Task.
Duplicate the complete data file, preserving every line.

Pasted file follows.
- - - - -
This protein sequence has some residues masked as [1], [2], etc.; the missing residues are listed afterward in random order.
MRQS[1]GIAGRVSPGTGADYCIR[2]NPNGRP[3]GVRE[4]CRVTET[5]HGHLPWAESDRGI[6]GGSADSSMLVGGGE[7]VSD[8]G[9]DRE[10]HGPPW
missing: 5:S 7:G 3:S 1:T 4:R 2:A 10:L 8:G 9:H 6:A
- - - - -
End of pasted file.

This protein sequence has some residues masked as [1], [2], etc.; the missing residues are listed afterward in random order.
MRQS[1]GIAGRVSPGTGADYCIR[2]NPNGRP[3]GVRE[4]CRVTET[5]HGHLPWAESDRGI[6]GGSADSSMLVGGGE[7]VSD[8]G[9]DRE[10]HGPPW
missing: 5:S 7:G 3:S 1:T 4:R 2:A 10:L 8:G 9:H 6:A